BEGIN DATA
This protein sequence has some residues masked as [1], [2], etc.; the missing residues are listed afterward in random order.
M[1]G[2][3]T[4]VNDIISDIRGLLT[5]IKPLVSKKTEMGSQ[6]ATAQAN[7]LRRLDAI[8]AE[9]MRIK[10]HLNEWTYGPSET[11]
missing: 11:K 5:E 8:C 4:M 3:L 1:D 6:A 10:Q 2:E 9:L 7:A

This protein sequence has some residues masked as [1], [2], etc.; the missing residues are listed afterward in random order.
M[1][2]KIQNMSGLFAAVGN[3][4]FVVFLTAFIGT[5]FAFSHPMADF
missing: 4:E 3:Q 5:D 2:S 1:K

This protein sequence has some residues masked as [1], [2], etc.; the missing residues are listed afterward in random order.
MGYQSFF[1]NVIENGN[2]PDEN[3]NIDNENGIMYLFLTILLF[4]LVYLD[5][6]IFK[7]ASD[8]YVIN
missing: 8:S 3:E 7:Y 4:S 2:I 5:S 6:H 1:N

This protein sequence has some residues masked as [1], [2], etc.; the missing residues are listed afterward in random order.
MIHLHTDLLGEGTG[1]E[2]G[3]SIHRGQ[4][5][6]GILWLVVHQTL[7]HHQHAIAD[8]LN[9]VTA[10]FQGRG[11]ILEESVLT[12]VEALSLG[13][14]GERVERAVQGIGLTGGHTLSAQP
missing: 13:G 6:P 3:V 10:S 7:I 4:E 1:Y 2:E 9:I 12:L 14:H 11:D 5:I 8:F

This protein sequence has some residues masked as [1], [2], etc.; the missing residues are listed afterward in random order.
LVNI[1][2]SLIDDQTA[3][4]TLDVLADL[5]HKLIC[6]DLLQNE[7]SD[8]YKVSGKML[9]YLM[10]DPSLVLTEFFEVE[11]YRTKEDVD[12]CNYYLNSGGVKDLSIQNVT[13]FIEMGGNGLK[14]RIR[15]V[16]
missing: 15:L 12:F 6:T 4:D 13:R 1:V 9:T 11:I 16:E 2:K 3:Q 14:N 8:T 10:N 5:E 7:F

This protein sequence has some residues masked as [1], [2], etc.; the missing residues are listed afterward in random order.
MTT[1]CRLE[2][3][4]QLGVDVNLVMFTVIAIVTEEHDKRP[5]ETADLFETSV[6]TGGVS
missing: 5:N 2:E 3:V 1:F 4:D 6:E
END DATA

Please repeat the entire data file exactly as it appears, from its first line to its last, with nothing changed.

This protein sequence has some residues masked as [1], [2], etc.; the missing residues are listed afterward in random order.
M[1]G[2][3]T[4]VNDIISDIRGLLT[5]IKPLVSKKTEMGSQ[6]ATAQAN[7]LRRLDAI[8]AE[9]MRIK[10]HLNEWTYGPSET[11]
missing: 11:K 5:E 8:C 4:M 3:L 1:D 6:A 10:Q 2:E 9:L 7:A

This protein sequence has some residues masked as [1], [2], etc.; the missing residues are listed afterward in random order.
M[1][2]KIQNMSGLFAAVGN[3][4]FVVFLTAFIGT[5]FAFSHPMADF
missing: 4:E 3:Q 5:D 2:S 1:K

This protein sequence has some residues masked as [1], [2], etc.; the missing residues are listed afterward in random order.
MGYQSFF[1]NVIENGN[2]PDEN[3]NIDNENGIMYLFLTILLF[4]LVYLD[5][6]IFK[7]ASD[8]YVIN
missing: 8:S 3:E 7:Y 4:S 2:I 5:S 6:H 1:N

This protein sequence has some residues masked as [1], [2], etc.; the missing residues are listed afterward in random order.
MIHLHTDLLGEGTG[1]E[2]G[3]SIHRGQ[4][5][6]GILWLVVHQTL[7]HHQHAIAD[8]LN[9]VTA[10]FQGRG[11]ILEESVLT[12]VEALSLG[13][14]GERVERAVQGIGLTGGHTLSAQP
missing: 13:G 6:P 3:V 10:S 7:I 4:E 1:Y 2:E 9:I 12:L 14:H 11:D 5:I 8:F

This protein sequence has some residues masked as [1], [2], etc.; the missing residues are listed afterward in random order.
LVNI[1][2]SLIDDQTA[3][4]TLDVLADL[5]HKLIC[6]DLLQNE[7]SD[8]YKVSGKML[9]YLM[10]DPSLVLTEFFEVE[11]YRTKEDVD[12]CNYYLNSGGVKDLSIQNVT[13]FIEMGGNGLK[14]RIR[15]V[16]
missing: 15:L 12:F 6:T 4:D 13:R 1:V 9:T 11:I 16:E 2:K 3:Q 14:N 8:T 10:N 5:E 7:F

This protein sequence has some residues masked as [1], [2], etc.; the missing residues are listed afterward in random order.
MTT[1]CRLE[2][3][4]QLGVDVNLVMFTVIAIVTEEHDKRP[5]ETADLFETSV[6]TGGVS
missing: 5:N 2:E 3:V 1:F 4:D 6:E